An easy point of comparison is the final season of Telltale’s The Walking Dead, which shares Life is Strange 2‘s core concept of young adults raising children while struggling to survive in a strange and harmful world. In both games, the choices the player makes not only effect the player character, but also the child they’re taking care of. However, in the action setting of The Walking Dead where Walkers are an active threat and there’s no time to hang out at grandma’s house, these choices come down to issues of gun safety and taking responsibility for and justifying one’s actions in a cutthroat world. Because Life is Strange 2 is set in a more grounded setting, as steeped in magical realism as it is, I found the choices much easier to relate to and more interesting for me. It’s not as easy to predict what will happen next or what choice will present itself in Life is Strange 2, like it might be in The Walking Dead.
For example, despite the fact that I knew going in that Chris Eriksen, the protagonist of last year’s The Awesome Adventures of Captain Spirit would be in this episode, I was stunned by how central he was to the plot. His friendship with Daniel makes sense, as Chris thinks he has superpowers and Daniel actually has them, but there were opportunities for Sean to observe the questionable way Chris’ dad treats him and interject. I found it difficult to commit to these choices and get them both to open up to Sean, because I was concerned what repercussions there would be for Chris, but I appreciate that the option is there for braver people than myself.
Despite how much I enjoyed the story though, it’s impossible for me to ignore the technical issues that popped up. There are just so many, they make this episode feel unfinished. Whether it’s lines of dialogue that are poorly strung together (as if something had been edited out in between), scenes starting before all of the textures are loaded in, sound effects left out of cutscenes, or constant screen flickering, it was enough to take my enjoyment down a peg or two. There almost always seemed to be something wrong. The weirdest experience I had (which I managed to preserve in the clip below) involved me triggering a cinematic cutscene as the Diaz brothers were already talking, causing the two conversations to overlap, and for Daniel’s character model to suddenly pop into the cinematic twenty seconds in, once the other conversation was over. However, the audio mixing was so good I wasn’t entirely sure which conversation I was supposed to listen to until Daniel popped in.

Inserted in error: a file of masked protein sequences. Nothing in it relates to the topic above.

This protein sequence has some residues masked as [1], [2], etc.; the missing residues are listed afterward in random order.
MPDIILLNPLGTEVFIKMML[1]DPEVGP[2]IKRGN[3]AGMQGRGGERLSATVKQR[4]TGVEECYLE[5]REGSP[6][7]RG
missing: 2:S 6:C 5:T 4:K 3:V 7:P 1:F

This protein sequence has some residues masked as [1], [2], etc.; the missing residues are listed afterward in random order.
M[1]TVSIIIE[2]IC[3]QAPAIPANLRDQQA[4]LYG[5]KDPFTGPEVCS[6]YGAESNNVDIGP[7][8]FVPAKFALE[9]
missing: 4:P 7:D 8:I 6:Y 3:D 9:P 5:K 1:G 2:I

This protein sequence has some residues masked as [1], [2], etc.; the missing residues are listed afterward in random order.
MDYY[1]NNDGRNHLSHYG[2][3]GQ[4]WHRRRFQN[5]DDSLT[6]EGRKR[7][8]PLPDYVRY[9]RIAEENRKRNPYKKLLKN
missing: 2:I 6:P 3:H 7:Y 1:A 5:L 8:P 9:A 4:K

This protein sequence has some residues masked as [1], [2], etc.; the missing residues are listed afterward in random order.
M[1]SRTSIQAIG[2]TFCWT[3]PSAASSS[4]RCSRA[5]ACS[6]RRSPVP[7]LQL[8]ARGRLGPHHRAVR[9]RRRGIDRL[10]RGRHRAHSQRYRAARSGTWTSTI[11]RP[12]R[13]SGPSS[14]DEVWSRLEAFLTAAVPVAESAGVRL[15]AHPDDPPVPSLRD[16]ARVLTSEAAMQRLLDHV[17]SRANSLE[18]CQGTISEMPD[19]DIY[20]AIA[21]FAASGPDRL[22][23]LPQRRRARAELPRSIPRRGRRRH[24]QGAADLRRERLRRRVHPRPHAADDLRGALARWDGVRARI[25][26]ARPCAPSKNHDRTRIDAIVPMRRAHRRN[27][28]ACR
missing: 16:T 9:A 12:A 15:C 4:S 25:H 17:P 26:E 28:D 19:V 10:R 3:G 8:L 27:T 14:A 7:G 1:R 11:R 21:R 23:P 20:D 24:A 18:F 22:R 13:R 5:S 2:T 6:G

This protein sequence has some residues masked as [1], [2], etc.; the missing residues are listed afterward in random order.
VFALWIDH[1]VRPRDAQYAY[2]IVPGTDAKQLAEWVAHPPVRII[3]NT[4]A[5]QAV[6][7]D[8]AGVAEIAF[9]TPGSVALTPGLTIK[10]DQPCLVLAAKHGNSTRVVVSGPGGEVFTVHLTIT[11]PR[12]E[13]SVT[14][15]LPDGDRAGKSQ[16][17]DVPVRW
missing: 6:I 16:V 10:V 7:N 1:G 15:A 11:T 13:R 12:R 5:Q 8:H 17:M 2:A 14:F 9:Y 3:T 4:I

Even without the technical issues, I don’t think this episode is up to par with the first. That’s not a huge issue though, as Episode 1 was my 2018 Game of the Year, and it’s hard to live up to that. What this episode does instead is take a left turn, slow down, and explore territory I never expected the game to cover. It may feel a bit breezy, and isn’t nearly as action packed, but I appreciated the chances to meet other people and explore the quiet, country life at a more relaxing pace. It would have been much better if Dontnod and Square Enix worked to iron out more of the kinks – but what’s here is pretty good. I just hope they patch it before the next episode comes out.
The aforementioned cutscene glitch.
This review was conducted using a download from PSN I got through buying the Season Pass. It is also available on PC and Xbox One. Should you want to contact me at all, remember you’re always free to do so on Twitter, or by emailing me at dcichocki(at)tiltingwindmillstudios.com.